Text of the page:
Five Stories that Matter in Michigan This Week – July 1, 2022; Legal, Legislative, and Regulatory Insights
- Bills Easing Regulations on Michigan Child Care Providers Signed Into Law
Governor Whitmer recently signed into law Michigan House Bills 5041-5048, which increase the number of children family child care and group care homes can serve, and also lowers the minimum age for workers at such businesses.
Why it Matters: Many families struggle to find quality, affordable child care, which is partly to blame for the difficulty businesses in Michigan, and across the country, have had in finding workers over the last several years. In a statement, Governor Whitmer described child care as “the backbone of our economy.” The signing of this package of bills is also significant because it had support from Republicans and business groups, which may be a sign that more bipartisan legislation is on the way in the runup to the November elections.
- Michigan Senate Judiciary Committee Approves Texting While Driving Bills
The Michigan Senate Judiciary Committee recently approved a package of bills expanding the scope of Michigan’s texting while driving laws, which would make requirements more stringent and penalties for violations more costly. The bills explicitly address social media use and live streaming.
Why it Matters: Distracted driving is dangerous. In 2020, according to the National Highway Traffic Safety Association, 3,142 people were killed in motor vehicle crashes involving distracted drivers. Distracted driving is also costly for drivers, as those who violate distracted driving laws tend to see their insurance rates shoot up.
- Marijuana Prices Plummet 41% in Michigan
In a recent public meeting, Michigan Cannabis Regulatory Agency Director Andrew Brisbo stated that legal marijuana prices fell 41% over the past year in Michigan.
Why it Matters: With inflation surging across the economy, falling prices in the marijuana industry mean that profits may be hard to come by. One of the secondary effects of price deflation is the risk of what is called “potency inflation.” In general, marijuana that is more potent—higher THC levels—is more expensive. That can lead to “lab shopping,” which involves producers trying to find a testing lab that will deliver high THC results so that more can be charged to the consumer.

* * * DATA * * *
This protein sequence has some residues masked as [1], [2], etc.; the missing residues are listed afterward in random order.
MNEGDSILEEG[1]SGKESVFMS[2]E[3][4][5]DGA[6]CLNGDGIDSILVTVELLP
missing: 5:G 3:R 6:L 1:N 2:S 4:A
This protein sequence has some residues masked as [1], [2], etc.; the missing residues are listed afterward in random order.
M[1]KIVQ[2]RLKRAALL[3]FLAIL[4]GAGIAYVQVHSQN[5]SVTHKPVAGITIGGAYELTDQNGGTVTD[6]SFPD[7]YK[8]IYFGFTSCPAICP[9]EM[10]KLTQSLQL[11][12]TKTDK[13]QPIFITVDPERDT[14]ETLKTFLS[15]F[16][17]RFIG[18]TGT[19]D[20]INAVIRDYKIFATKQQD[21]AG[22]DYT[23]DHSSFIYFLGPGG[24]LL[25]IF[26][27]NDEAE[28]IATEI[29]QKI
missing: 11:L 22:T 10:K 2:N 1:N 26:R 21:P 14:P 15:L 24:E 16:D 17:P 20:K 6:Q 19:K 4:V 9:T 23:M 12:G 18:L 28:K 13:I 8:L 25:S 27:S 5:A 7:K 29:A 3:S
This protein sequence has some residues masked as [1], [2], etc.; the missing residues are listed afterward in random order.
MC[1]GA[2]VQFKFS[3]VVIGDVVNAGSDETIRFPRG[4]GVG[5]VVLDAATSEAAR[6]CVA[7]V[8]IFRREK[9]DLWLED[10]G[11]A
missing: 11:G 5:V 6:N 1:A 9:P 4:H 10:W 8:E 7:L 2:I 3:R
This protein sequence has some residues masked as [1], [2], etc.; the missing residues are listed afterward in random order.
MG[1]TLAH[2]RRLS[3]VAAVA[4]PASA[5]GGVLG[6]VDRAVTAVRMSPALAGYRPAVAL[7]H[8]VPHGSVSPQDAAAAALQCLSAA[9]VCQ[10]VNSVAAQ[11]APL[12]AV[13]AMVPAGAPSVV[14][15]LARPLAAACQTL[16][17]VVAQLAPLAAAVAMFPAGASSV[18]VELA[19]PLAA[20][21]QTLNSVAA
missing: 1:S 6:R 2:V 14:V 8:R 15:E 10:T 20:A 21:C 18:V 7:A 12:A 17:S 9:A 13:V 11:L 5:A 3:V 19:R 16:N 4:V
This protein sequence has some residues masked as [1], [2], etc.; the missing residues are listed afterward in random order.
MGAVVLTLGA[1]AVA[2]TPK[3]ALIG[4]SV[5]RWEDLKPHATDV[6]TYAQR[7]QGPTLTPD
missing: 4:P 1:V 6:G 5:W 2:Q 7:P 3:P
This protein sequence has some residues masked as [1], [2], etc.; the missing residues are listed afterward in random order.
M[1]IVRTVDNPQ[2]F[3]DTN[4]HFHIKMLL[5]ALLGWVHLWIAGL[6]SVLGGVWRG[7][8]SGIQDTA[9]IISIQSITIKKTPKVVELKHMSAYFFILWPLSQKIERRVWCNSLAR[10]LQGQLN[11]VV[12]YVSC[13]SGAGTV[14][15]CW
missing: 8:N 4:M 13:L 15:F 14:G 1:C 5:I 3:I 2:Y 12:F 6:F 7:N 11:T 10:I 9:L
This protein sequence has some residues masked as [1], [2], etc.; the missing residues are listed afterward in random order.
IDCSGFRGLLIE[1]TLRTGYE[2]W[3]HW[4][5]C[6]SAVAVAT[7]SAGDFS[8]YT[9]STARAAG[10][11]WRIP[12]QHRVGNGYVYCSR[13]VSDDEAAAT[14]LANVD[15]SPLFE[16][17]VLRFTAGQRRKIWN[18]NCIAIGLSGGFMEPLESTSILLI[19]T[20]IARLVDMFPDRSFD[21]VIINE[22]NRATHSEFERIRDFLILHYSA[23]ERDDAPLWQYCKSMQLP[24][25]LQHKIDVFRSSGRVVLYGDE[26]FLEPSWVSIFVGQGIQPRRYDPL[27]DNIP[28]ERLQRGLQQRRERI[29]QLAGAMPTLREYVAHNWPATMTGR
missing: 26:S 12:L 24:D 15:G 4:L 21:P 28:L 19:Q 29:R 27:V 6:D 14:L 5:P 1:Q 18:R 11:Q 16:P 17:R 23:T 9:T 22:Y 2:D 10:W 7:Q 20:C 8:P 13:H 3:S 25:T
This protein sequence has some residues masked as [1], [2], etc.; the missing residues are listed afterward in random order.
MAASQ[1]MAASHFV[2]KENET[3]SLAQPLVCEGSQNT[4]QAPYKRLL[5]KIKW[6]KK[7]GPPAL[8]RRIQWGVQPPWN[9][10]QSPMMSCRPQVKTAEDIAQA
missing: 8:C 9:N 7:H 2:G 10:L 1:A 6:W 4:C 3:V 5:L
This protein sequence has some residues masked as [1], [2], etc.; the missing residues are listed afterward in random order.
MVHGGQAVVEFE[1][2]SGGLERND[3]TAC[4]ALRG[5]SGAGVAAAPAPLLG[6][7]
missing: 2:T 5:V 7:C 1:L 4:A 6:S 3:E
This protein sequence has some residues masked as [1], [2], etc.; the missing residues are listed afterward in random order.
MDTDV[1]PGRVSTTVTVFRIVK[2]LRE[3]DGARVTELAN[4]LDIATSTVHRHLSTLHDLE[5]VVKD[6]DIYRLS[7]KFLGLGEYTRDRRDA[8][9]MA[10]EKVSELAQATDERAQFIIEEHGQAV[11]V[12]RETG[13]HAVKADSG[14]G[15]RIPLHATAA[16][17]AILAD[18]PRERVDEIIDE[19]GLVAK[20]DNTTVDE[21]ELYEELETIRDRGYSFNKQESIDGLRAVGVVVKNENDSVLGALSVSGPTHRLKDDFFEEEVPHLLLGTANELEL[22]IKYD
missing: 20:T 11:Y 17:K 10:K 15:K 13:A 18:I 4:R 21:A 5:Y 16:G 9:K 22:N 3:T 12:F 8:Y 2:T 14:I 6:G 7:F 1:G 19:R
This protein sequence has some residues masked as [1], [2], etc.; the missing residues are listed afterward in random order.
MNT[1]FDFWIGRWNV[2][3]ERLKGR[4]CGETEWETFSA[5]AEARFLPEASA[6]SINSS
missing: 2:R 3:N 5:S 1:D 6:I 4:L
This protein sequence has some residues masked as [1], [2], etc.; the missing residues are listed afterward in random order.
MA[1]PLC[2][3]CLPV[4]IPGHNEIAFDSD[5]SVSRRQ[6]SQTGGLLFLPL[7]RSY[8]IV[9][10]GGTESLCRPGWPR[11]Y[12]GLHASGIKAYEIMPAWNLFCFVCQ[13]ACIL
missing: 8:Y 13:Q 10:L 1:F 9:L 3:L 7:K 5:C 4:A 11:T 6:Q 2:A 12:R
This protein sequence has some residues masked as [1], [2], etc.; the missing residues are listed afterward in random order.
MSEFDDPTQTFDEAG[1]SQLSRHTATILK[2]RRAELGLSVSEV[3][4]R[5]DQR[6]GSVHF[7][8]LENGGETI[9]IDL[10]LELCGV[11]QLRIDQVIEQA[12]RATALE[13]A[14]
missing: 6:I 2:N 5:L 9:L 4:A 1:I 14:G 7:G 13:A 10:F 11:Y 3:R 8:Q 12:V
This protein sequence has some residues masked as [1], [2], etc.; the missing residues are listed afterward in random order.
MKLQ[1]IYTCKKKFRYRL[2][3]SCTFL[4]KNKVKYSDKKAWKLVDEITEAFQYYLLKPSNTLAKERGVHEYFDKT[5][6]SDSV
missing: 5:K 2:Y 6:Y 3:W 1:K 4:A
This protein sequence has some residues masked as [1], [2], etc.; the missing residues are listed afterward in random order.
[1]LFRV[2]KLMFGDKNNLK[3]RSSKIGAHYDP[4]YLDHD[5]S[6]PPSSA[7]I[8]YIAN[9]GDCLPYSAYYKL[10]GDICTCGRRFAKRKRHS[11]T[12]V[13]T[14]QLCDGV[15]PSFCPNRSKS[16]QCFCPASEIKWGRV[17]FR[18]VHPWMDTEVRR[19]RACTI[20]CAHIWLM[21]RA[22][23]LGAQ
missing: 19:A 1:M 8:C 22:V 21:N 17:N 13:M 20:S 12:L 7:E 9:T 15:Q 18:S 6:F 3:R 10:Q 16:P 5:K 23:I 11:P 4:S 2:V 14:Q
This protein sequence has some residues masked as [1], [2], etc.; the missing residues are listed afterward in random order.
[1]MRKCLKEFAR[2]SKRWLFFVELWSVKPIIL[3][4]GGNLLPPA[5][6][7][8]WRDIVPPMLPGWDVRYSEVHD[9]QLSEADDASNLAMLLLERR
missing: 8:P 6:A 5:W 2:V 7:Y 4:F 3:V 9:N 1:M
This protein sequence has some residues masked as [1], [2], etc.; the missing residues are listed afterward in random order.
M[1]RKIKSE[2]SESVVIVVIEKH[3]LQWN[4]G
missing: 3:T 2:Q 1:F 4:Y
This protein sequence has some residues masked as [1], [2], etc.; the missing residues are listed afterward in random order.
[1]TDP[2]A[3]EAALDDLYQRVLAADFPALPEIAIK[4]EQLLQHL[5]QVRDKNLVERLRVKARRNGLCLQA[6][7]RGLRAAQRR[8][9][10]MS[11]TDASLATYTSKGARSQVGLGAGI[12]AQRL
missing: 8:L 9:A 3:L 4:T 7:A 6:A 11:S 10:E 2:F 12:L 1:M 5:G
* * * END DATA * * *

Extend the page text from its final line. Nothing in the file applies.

- Housing Market Cools Following Historic Run-Up
The National Association of Realtors recently reported that existing-home sales in May dropped 3.4% from April (four consecutive months of declining sales) and by 8.6% since May of last year. The latest S&P CoreLogic Case-Shiller Index also shows home price growth slowing, as well as a jump in the inventory of homes for sale.
Why it Matters: The residential real estate market is an important indicator of, and driver of, economic vitality across the broader economy. The early signs of a slowdown in the real estate market correlates to increases in mortgage rates due to inflation. Rates for a 30-year mortgage have rocketed higher, from around 3% earlier this year to over 6%, which has significantly reduced buying power for many people.
- Sixth Circuit Draws the “State Action” Line at a City Manager’s Personal Facebook Page
The Sixth Circuit issued an opinion earlier this week in a case involving a city manager who shared both personal and city-related content on his personal Facebook page. After the city manager deleted comments made by a disgruntled citizen on posts about city policies, the citizen sued alleging that his First Amendment rights were violated. The lower court dismissed the citizen’s lawsuit, and the Sixth Circuit affirmed, ruling that under the facts of this case the city manager’s actions did not constitute “state action.”
Why it Matters: In this 21st Century digital era, where there are virtually no barriers to communication, it’s said that we are all “publishers,” especially on social media. This case helps draw the line for municipalities and their employees as to what communications they engage in may constitute personal action vs. state action.
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